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A Tribute to Arsene Wenger – Epitome of Longevity, Loyalty, Class

 

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The only inevitable thing in life, they say, is change.

Unless you’re living under a rock with no access to the internet, you must have finally heard the breaking news – Arsenal’s longest serving manager, Arsene Wenger, has announced his resignation,

“After careful consideration and following discussions with the club, I feel it is the right time for me to step down at the end of the season.  I am grateful for having had the privilege to serve the club for so many memorable years.
 
“I managed the club with full commitment and integrity. I want to thank the staff, the players, the Directors and the fans who make this club so special.”
 
“I urge our fans to stand behind the team to finish on a high. “To all the Arsenal lovers take care of the values of the club.
 
“My love and support for ever.”

1,228 games, 704 wins, 279 draws and 245 losses – these numbers will change as the season progresses with the Gunners having only seven games left in the campaign – or potentially eight games, which is dependent on the two legged result against Atletico Madrid. This also means that the Europa League, Arsenal’s first trophy in Europe for a long while, could potentially be Arsene Wenger’s last piece of silverware with the club, after the three Premier League titles, seven FA Cups and seven Community Shields he won for us.

It has been one hell of a ride with Wenger, from being an unknown manager following his move from Nagoya Grampus Eight in Japan to being one of,  if not, the most powerful managers in world football. We know how he revolutionized the English game and came up with innovations that made Arsenal a dominant force in the English Premier League, locking horns with Sir Alex Ferguson’s Manchester United for supremacy. The battles were so intense and the rest of England watched as Arsenal and Manchester United battled every season for the league’s biggest prize.

Then there was the football – oh Lord, the mesmerizing and orgasmic style of play that could only be matched by the likes of Barcelona. Superstars rose to prominence and made themselves counted in the world stage, with the club’s finest ambassador, Thierry Henry, earning himself a place in two FIFA World Player of the Year Silver Awards (03, 04), one Ballon D’Or  runner up award (03) and one Ballon D’Or bronze award (06), three EPL Footballer of the Year Awards. Then there were the consistent golden boot awards across several competitions and it all happened under Arsene Wenger’s guidance and tutelage.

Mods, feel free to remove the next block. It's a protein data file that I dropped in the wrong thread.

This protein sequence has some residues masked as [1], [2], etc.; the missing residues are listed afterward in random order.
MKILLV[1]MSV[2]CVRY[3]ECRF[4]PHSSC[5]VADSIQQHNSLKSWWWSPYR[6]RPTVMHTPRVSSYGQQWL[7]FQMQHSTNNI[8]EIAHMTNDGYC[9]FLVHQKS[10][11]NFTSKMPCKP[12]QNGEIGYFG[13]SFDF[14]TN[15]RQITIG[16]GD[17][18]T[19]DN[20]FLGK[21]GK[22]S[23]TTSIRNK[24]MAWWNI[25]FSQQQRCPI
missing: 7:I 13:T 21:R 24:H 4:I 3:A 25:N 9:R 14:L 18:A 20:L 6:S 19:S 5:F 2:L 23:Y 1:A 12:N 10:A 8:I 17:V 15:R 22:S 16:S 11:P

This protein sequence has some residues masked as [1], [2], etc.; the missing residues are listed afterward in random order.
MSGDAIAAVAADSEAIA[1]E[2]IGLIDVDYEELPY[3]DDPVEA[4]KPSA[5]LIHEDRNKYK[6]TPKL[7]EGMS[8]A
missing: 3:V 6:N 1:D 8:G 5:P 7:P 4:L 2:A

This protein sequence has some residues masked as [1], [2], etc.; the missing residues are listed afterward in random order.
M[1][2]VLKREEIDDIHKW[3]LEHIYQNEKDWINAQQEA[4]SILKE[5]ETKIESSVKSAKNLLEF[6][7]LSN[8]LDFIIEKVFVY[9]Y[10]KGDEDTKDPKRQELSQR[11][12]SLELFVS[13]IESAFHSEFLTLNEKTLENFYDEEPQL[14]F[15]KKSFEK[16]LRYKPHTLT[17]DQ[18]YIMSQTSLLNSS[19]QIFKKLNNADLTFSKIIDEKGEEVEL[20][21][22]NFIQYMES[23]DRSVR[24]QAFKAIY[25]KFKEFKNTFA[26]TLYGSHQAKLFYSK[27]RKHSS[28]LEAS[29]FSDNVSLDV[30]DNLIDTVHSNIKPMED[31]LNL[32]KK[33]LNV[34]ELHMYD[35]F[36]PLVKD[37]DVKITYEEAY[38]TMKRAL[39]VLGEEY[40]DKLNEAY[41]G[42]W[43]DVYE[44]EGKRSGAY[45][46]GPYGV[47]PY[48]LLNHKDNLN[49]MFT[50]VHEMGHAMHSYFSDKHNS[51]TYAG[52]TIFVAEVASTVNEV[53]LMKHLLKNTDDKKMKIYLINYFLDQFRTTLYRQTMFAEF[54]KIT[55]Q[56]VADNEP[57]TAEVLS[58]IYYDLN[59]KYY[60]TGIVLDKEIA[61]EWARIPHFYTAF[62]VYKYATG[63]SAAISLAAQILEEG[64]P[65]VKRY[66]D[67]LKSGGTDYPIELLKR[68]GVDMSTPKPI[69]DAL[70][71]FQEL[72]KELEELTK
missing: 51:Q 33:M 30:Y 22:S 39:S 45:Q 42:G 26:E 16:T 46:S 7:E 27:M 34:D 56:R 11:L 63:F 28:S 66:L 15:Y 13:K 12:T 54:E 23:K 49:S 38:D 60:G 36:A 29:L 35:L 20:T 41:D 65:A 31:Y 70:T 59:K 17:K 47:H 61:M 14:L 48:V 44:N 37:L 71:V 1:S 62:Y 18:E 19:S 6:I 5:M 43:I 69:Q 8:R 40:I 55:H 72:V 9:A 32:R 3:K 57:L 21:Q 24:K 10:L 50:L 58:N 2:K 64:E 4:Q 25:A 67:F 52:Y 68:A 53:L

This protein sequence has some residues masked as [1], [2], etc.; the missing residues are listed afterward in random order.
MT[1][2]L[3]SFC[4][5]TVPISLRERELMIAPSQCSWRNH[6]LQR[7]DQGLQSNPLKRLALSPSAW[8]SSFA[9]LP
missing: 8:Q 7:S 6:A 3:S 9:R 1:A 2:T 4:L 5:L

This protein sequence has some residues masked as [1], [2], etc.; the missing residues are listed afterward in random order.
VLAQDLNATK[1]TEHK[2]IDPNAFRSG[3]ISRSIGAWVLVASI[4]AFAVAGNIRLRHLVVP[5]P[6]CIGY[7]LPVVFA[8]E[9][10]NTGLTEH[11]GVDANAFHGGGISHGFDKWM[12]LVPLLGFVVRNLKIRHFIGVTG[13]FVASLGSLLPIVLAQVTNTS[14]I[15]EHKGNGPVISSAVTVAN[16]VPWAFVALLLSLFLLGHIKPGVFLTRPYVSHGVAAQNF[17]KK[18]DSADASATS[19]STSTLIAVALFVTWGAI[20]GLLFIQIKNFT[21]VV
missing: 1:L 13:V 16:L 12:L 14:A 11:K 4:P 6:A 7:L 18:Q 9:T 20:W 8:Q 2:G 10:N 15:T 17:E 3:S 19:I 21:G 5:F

The transitioning from Highbury to the Emirates wasn’t easy but it needed the right man to stir the ship and Wenger was there to make it work. Yes, there were challenges associated with that move – debts to pay, players sold without proper replacements and the whole nine yards, but we still tried to compete, even though we fell short on several occasions and none hurts more than the 2006 Champions League final but nine years of a trophy drought changed to sheer elation when the Gunners won the FA Cup in 2014. The trophy was retained in 2015 and the Gunners made history when they won the tournament last season, making Arsene Wenger the most successful manager in the competition.

They say if you love someone, sometimes you have to let them go. Arsene is a man of honor that stayed with the club against all odds and remained loyal to his contracts. You can tell that Arsenal was a big part of his life and he gave the best of his abilities to the team for 22 years. You can’t fault that kind of commitment from an individual to his job.

In the end, all we will have are very fond memories of what Wenger did for us in his time with the club and at this point we can only wish our appreciation for his endless years of service to the very club we call our own. The onus will be on the players to end the season on a high and I pray they rally themselves up to beat Atletico Madrid over two legs as well as the winner of the RB Salzburg vs Marseille match to give the boss the closing ovation he wholeheartedly deserves. Returning us back to Champions League will be a massive way to end what has been a tumultuous campaign for Arsene Wenger and his team.

Here’s to Arsene Wenger – an epitome of longevity, loyalty and class.

Sayonara.

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Wenger Gets a Touch Line Ban but the FA Must Do Something About the Referees

Wenger faces an FA charge for behaviour at the draw with West Brom on 31 December and more scrutinty for comments in the first game around the New Year

There are some things that are normal in life – England losing on penalty shootouts, Petr Cech failing to save a penalty, Harry Kane always opening his mouth during a game, Carlo Ancelotti raising his eyebrow during an interview. I guess you can add a Premier League manager earning himself a touchline ban following a rant about referees to this list. Arsene Wenger has been given a three match touchline ban as well as a fine for ‘abusive behavior and questioning the integrity of Mike Dean’ following his shitefest at the Hawthorns last week.